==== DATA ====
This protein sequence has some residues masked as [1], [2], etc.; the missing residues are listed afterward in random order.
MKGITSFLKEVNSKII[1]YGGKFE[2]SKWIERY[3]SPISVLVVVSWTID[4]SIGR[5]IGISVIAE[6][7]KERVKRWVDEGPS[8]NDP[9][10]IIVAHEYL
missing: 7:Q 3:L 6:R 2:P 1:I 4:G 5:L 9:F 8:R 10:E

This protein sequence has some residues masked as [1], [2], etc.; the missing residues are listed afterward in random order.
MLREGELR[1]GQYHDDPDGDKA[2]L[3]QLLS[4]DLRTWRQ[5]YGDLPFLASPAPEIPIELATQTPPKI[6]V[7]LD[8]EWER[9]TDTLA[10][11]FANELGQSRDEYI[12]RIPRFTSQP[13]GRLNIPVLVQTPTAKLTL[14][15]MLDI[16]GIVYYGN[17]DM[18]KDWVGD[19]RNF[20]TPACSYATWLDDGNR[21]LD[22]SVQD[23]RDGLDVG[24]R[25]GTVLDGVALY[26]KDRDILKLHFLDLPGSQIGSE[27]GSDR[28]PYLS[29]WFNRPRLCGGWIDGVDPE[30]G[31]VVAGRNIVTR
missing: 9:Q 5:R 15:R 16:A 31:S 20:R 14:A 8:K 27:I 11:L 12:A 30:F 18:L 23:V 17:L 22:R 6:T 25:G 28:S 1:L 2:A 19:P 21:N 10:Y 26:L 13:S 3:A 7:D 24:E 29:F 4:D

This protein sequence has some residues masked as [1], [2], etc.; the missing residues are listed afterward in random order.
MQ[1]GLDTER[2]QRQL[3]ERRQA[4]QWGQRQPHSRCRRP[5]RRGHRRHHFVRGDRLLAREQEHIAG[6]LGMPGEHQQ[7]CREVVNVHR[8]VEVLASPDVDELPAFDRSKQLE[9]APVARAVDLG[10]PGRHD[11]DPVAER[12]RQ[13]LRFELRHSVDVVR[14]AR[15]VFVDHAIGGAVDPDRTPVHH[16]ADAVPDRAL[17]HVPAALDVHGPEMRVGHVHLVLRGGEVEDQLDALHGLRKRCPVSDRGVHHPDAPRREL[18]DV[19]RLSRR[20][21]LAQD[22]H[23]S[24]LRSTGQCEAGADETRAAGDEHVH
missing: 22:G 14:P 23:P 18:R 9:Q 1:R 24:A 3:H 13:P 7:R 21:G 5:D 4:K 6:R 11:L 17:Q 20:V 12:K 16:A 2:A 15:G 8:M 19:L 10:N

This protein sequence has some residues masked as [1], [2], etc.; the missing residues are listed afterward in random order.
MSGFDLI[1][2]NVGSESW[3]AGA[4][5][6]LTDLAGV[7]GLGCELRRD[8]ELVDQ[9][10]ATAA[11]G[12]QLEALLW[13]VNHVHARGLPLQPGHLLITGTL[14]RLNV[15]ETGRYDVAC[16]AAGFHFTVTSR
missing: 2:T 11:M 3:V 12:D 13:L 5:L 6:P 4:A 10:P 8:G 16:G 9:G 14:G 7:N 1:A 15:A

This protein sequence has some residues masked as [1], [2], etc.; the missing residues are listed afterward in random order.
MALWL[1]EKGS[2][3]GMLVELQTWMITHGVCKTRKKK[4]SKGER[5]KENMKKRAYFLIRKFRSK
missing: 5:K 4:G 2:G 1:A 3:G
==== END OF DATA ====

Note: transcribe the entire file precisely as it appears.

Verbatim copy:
This protein sequence has some residues masked as [1], [2], etc.; the missing residues are listed afterward in random order.
MKGITSFLKEVNSKII[1]YGGKFE[2]SKWIERY[3]SPISVLVVVSWTID[4]SIGR[5]IGISVIAE[6][7]KERVKRWVDEGPS[8]NDP[9][10]IIVAHEYL
missing: 7:Q 3:L 6:R 2:P 1:I 4:G 5:L 9:F 8:R 10:E

This protein sequence has some residues masked as [1], [2], etc.; the missing residues are listed afterward in random order.
MLREGELR[1]GQYHDDPDGDKA[2]L[3]QLLS[4]DLRTWRQ[5]YGDLPFLASPAPEIPIELATQTPPKI[6]V[7]LD[8]EWER[9]TDTLA[10][11]FANELGQSRDEYI[12]RIPRFTSQP[13]GRLNIPVLVQTPTAKLTL[14][15]MLDI[16]GIVYYGN[17]DM[18]KDWVGD[19]RNF[20]TPACSYATWLDDGNR[21]LD[22]SVQD[23]RDGLDVG[24]R[25]GTVLDGVALY[26]KDRDILKLHFLDLPGSQIGSE[27]GSDR[28]PYLS[29]WFNRPRLCGGWIDGVDPE[30]G[31]VVAGRNIVTR
missing: 9:Q 5:R 15:R 16:A 31:S 20:R 14:A 8:K 27:I 11:L 12:A 30:F 18:L 23:V 17:L 22:R 6:T 25:G 28:S 1:L 2:A 19:P 21:N 10:Y 26:L 13:S 3:A 7:D 24:E 29:F 4:D

This protein sequence has some residues masked as [1], [2], etc.; the missing residues are listed afterward in random order.
MQ[1]GLDTER[2]QRQL[3]ERRQA[4]QWGQRQPHSRCRRP[5]RRGHRRHHFVRGDRLLAREQEHIAG[6]LGMPGEHQQ[7]CREVVNVHR[8]VEVLASPDVDELPAFDRSKQLE[9]APVARAVDLG[10]PGRHD[11]DPVAER[12]RQ[13]LRFELRHSVDVVR[14]AR[15]VFVDHAIGGAVDPDRTPVHH[16]ADAVPDRAL[17]HVPAALDVHGPEMRVGHVHLVLRGGEVEDQLDALHGLRKRCPVSDRGVHHPDAPRREL[18]DV[19]RLSRR[20][21]LAQD[22]H[23]S[24]LRSTGQCEAGADETRAAGDEHVH
missing: 22:G 14:P 23:P 18:R 9:Q 1:R 24:A 3:H 13:P 7:R 21:G 5:D 4:K 6:R 11:L 17:Q 20:V 12:K 16:A 2:A 15:G 8:M 19:L 10:N

This protein sequence has some residues masked as [1], [2], etc.; the missing residues are listed afterward in random order.
MSGFDLI[1][2]NVGSESW[3]AGA[4][5][6]LTDLAGV[7]GLGCELRRD[8]ELVDQ[9][10]ATAA[11]G[12]QLEALLW[13]VNHVHARGLPLQPGHLLITGTL[14]RLNV[15]ETGRYDVAC[16]AAGFHFTVTSR
missing: 2:T 11:M 3:V 12:D 13:L 5:L 6:P 4:A 10:P 8:G 16:G 9:G 14:G 7:N 1:A 15:A

This protein sequence has some residues masked as [1], [2], etc.; the missing residues are listed afterward in random order.
MALWL[1]EKGS[2][3]GMLVELQTWMITHGVCKTRKKK[4]SKGER[5]KENMKKRAYFLIRKFRSK
missing: 5:K 4:G 2:G 1:A 3:G